The Allied reserves were about to come on, and they most likely would have been able to crush Poniatowksi and push in to the French line some, but the French Guards were heading our way as well, so it would have been another round of grinding down.   Both sides agreed that the day was probably a draw, which worked to the Allies’ advantage.  The reasoning behind this was that the French would have to seriously maul the Allies on Day One to avoid being bottled up inside the same perimeter that they historically fell back to, with all of the complications (threatened supply lines & line of retreat) that entailed.  

The battle was a fun time.  I think it would have moved faster had more people showed up, but it’s the start of cold season and the MMGA Recon was rescheduled on the same weekend.  It happens…

Here are some highlights of the battle:

 

  • Elliot’s Prussian Landwehr cavalry brigade covered itself in glory, single-handedly routing much of Poniatowski’s Corps early in the day.   
  • One of Platov’s Cossack brigades survived being charged by French Light Cavalry, beat them, and the lost control and charged into a second brigade who beat them down.   It was the only successful action for the cossacks all day… for a while I had three of four brigades swirling around Platov in a broken mess while he tried vainly to rally them.  I was rolling lots of 8’s & 9’s, which is no good.
  • One of Poniatowski’s surviving brigades held the town of Dolitz in the face of Kleist’s Corps for several hours before finally being ejected.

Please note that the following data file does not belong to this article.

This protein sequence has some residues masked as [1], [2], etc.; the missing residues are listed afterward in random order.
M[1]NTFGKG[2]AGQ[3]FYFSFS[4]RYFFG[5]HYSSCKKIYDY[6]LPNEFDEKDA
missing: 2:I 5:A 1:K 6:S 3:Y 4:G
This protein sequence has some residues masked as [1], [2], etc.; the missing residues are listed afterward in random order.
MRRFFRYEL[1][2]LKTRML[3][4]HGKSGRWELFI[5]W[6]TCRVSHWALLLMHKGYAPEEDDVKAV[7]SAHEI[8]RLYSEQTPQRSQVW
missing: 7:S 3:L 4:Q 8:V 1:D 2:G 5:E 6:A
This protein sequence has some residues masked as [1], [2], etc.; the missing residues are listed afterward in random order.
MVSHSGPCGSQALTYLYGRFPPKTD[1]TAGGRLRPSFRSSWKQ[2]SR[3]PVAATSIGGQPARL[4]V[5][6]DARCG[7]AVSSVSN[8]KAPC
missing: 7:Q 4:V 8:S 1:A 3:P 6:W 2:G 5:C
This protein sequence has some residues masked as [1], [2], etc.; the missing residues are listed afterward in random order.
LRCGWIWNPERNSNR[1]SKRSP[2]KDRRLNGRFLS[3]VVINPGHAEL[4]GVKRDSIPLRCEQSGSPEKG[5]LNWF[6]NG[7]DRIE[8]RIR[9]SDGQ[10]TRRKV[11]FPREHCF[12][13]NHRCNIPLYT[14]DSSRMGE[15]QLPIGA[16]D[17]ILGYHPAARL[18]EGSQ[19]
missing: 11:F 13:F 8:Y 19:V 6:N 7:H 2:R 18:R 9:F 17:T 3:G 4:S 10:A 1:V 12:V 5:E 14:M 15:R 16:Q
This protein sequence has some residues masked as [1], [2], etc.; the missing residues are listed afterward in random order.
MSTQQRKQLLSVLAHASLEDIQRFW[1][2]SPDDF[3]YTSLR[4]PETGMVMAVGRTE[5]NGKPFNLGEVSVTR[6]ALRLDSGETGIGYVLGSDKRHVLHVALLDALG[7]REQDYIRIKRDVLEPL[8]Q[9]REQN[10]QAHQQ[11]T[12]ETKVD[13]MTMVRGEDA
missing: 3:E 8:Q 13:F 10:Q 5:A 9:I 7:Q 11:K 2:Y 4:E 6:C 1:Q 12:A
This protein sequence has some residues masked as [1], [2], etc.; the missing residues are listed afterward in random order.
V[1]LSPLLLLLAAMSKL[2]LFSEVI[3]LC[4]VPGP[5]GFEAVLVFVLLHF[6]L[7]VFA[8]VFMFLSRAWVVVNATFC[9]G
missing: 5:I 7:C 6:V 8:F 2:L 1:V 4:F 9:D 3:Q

• Napoleon deciding to arbitrarily strip Ney of a cavalry corps to try and plug a hole on the southern front.  
  • Russian infantry failing square rolls several times and still beating back French Light cavalry… gotta love that ‘5’ rout number.

 

All in all it was an enjoyable time.  We will be doing another big brawl sometime in the spring.

Advertisements

4 Responses to “Leipzig Refight – Nov 22nd, 2008”


  1. 1 Jeff November 25, 2008 at 12:00 pm

    There were slightly less than 1000 stands of figures pulled for the game. Putting about 4000 figures available.

    We did not put the Army of Bohemia Reserve and Two Corps of Russians from the Army of Silesia (and what ever else Fitz forgot to put out for the French). That puts us at about 3700 Figures give or take a couple.

  2. 2 Bart November 25, 2008 at 1:25 pm

    Fair enough… I was trying to avoid over-stating the number of figures on the table… it was a grand sight at any rate!

  3. 3 Joe November 25, 2008 at 6:10 pm

    “Napoleon deciding to arbitrarily strip Ney of a cavalry corps to try and plug a hole on the southern front. ”

    Arbitrarily? I was simply trying to steal back one of the four Corps that Ney kept for himself and did not have have historically. 🙂

    No wonder Blucher got creamed. heh.

    Great game, I look forward to the next one. Excellent recap BJ.

  4. 4 Bart November 25, 2008 at 8:17 pm

    Sorry… I should have written “Napoleon ordered Ney’s reserve cavalry south, as was his imperial right.” 🙂

    Thanks for your kinds words. 🙂


Leave a Reply

Fill in your details below or click an icon to log in:

WordPress.com Logo

You are commenting using your WordPress.com account. Log Out / Change )

Twitter picture

You are commenting using your Twitter account. Log Out / Change )

Facebook photo

You are commenting using your Facebook account. Log Out / Change )

Google+ photo

You are commenting using your Google+ account. Log Out / Change )

Connecting to %s




On the Painting Table

What I’m Reading

a

Blog Stats

  • 56,699 hits

%d bloggers like this: